Stepping Through Code

Stepping through Code


Overview

The following will provide you with a brief overview of stepping into, over, and out of lines of code in a target JVM.

Requirements

In order to step through your code, you need to be in a suspended state in your target JVM. This typically means that you have placed a breakpoint somewhere in your target JVM, hit it, and want to begin stepping from that location.

In the explanation below, you will see examples using breakpoints as a means to reach a state where you can begin stepping through your JVM.

When stepping into, over, or out of lines/frames in your target JVM, you need to be able to provide a thread reference (a JDI structure) to indicate which suspended thread will step forward.

Performing a step

Performing a step is a very simple process. First, you need to make sure that your target JVM is in a state where it can perform a step. This means that the thread where the step will be performed needs to be suspended. The easiest way to achieve this state in the location where you want to start is to set a breakpoint and step as a reaction when a breakpoint occurs.

val s: ScalaVirtualMachine = /* some virtual machine */
val fileName: String = /* desired starting file location */
val lineNumber: Int = /* desired starting line location */

s.getOrCreateBreakpointRequest(fileName, lineNumber).foreach(be => {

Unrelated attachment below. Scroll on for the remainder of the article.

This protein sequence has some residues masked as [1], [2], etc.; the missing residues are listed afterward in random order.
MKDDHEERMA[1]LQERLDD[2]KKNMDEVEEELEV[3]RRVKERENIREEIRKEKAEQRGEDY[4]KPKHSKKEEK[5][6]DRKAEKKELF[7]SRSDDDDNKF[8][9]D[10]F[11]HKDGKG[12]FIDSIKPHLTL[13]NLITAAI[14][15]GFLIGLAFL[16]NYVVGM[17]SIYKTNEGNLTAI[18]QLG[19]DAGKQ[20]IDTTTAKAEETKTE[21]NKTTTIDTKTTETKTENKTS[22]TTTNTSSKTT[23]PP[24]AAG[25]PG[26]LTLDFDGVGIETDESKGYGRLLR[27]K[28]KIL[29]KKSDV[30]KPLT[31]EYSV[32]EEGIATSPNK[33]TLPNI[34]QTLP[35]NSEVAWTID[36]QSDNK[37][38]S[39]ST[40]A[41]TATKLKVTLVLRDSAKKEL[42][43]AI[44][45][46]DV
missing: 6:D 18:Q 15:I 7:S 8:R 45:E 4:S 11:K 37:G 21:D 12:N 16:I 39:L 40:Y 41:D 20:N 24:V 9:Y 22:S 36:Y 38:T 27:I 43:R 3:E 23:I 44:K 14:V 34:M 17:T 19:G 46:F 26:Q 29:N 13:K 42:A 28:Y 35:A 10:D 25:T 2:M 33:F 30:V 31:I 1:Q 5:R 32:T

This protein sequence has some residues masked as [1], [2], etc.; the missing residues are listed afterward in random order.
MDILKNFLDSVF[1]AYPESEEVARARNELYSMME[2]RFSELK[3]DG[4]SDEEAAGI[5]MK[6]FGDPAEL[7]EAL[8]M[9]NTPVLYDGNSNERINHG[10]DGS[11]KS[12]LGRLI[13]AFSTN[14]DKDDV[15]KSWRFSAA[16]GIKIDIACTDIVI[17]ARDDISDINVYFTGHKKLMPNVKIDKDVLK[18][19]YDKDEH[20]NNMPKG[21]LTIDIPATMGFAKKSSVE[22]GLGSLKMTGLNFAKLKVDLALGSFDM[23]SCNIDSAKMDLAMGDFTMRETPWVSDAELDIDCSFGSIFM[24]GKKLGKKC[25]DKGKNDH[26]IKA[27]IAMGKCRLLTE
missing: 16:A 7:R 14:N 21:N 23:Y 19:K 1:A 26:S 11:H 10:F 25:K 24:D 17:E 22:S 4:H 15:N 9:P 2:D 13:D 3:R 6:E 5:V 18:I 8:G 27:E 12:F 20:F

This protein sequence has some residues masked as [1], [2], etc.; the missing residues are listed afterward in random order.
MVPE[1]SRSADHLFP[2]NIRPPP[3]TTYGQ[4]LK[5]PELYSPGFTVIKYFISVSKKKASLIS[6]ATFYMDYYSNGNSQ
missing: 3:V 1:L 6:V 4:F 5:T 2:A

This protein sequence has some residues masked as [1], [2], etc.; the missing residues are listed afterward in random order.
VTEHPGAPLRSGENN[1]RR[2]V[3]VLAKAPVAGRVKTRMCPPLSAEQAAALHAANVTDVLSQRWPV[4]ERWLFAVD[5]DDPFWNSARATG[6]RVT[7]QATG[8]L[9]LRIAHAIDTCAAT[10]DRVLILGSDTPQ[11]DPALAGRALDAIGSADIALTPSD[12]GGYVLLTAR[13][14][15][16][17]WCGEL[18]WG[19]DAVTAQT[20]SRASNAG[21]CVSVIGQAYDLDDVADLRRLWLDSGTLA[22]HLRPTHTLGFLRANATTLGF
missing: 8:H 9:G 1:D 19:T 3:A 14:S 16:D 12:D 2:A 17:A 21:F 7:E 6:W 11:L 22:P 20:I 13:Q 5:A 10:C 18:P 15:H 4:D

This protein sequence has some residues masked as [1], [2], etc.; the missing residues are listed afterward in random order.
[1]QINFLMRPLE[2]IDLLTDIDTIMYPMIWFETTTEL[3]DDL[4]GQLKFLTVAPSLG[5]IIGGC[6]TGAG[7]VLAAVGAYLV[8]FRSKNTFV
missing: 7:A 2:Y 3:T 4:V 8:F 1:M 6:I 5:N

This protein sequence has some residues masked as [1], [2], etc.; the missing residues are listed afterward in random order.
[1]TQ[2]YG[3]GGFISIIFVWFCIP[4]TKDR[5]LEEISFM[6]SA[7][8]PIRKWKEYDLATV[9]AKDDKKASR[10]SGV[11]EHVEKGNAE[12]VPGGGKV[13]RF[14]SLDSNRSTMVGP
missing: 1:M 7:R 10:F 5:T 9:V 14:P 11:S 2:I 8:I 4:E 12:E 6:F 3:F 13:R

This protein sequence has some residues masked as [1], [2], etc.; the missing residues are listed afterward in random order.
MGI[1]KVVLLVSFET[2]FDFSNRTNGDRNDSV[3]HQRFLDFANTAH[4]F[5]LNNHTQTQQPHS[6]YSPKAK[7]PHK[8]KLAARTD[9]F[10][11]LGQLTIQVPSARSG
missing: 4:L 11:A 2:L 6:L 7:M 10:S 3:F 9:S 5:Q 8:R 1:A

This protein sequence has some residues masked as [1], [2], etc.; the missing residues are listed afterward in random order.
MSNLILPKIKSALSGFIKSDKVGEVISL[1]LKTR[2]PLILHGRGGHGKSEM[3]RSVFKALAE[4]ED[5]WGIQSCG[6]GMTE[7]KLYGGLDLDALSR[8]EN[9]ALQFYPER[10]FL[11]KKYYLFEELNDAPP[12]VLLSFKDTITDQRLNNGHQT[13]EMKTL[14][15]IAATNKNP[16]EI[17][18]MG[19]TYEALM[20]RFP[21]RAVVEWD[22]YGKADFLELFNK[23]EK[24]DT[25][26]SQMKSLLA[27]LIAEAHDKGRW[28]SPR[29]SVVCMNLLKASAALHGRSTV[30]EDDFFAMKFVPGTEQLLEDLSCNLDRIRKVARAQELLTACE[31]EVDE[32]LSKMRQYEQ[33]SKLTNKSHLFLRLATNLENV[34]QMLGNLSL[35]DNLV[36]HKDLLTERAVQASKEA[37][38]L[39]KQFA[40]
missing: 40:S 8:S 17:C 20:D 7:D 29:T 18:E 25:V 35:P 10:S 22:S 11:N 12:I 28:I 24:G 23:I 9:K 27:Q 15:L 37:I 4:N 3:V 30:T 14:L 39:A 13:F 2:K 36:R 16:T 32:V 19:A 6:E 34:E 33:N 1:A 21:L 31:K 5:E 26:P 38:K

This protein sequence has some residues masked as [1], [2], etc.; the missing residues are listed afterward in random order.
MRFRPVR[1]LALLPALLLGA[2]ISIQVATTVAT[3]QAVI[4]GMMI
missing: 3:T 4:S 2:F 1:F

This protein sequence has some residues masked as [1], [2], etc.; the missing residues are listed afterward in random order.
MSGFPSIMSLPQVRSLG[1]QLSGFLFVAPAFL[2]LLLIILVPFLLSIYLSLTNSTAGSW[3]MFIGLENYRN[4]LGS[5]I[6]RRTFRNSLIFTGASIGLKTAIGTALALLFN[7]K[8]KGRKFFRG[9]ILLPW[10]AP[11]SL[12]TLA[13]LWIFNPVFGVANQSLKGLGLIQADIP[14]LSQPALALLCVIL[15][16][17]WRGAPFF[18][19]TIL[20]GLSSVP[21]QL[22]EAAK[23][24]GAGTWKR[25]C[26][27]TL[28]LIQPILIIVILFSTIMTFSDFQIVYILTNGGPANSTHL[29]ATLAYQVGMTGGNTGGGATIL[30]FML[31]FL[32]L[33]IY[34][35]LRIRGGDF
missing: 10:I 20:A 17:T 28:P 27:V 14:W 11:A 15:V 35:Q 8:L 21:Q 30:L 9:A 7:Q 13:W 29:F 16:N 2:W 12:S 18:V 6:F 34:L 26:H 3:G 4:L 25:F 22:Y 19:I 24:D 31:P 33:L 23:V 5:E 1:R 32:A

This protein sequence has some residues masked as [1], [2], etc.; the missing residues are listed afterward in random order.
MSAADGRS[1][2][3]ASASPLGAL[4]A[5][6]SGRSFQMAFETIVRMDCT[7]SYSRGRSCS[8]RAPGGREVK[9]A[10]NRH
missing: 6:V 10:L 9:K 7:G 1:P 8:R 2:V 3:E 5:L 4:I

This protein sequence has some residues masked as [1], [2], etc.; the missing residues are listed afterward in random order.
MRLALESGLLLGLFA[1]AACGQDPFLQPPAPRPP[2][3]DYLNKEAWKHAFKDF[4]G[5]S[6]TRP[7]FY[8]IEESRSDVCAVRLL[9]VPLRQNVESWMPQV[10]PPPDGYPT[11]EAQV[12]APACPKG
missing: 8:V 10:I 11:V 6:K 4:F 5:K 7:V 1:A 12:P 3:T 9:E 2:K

val path = be.location.sourcePath
  val line = be.location.lineNumber

  println(s"Reached breakpoint for $path:$line")

  /* Step code would go here */
})

Once you are ready to perform a step, you need to decide what kind of step you would like to perform. The Scala debugger API supports six kinds of steps:

  1. Step into a line of code: stepIntoLine
  2. Step over a line of code: stepOverLine
  3. Step out of a line of code: stepOutLine
  4. Step into a frame: stepIntoMin
  5. Step over a frame: stepOverMin
  6. Step out of a frame: stepOutMin

The more common step types are associated with lines of code, rather than stack frames. All of these methods return a future that is completed when the step operation has completed. Each of these methods also requires you to provide the ThreadInfo representing the thread where the step will occur. You can acquire the reference to the thread where a breakpoint occurred from the breakpoint event as seen in the example below.

val be: BreakpointEventInfo = /* Breakpoint event from above code example */

// Step methods return a future that occurs when the step finishes
import scala.concurrent.ExecutionContext.Implicits.global
s.stepOverLine(be.thread).foreach(se => {
  val path = se.location.sourcePath
  val line = se.location.lineNumber

  println(s"Stepped to $path:$line")
})

Cookbook

See the cookbook for a working example.